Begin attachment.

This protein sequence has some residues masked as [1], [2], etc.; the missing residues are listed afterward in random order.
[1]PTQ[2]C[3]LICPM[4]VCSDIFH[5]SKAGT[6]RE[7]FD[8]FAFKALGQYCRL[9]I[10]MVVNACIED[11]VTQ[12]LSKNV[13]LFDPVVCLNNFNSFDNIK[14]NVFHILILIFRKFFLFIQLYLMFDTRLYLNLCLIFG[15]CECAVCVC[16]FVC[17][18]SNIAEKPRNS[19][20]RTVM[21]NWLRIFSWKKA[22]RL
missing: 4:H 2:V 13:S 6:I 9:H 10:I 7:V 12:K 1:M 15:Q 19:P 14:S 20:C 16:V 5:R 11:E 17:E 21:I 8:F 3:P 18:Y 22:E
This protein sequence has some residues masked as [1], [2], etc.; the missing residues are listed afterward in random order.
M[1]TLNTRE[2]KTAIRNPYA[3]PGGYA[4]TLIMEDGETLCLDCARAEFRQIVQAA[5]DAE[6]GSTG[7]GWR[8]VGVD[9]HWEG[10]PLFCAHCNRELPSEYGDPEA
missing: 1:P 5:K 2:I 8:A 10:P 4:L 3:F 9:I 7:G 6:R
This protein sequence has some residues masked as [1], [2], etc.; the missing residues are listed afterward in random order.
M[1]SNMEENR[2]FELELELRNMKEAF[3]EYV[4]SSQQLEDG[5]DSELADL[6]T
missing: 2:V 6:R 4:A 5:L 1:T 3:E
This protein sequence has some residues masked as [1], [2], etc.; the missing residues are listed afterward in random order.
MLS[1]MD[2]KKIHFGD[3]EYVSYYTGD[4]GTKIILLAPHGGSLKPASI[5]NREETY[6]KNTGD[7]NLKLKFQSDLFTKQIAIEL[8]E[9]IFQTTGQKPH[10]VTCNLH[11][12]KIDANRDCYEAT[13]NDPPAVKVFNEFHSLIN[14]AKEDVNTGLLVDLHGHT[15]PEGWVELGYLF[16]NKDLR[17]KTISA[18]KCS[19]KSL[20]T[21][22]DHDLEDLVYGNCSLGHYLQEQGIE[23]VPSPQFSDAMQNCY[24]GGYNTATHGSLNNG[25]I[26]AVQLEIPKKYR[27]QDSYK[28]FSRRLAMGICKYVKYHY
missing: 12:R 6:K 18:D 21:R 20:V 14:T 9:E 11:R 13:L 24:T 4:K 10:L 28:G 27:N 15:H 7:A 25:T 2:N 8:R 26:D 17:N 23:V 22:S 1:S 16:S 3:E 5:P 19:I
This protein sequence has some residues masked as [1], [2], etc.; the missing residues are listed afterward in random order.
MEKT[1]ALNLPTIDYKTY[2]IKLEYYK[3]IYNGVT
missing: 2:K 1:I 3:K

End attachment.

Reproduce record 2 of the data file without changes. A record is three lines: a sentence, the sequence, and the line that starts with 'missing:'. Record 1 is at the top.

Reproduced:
This protein sequence has some residues masked as [1], [2], etc.; the missing residues are listed afterward in random order.
M[1]TLNTRE[2]KTAIRNPYA[3]PGGYA[4]TLIMEDGETLCLDCARAEFRQIVQAA[5]DAE[6]GSTG[7]GWR[8]VGVD[9]HWEG[10]PLFCAHCNRELPSEYGDPEA
missing: 1:P 5:K 2:I 8:A 10:P 4:L 3:F 9:I 7:G 6:R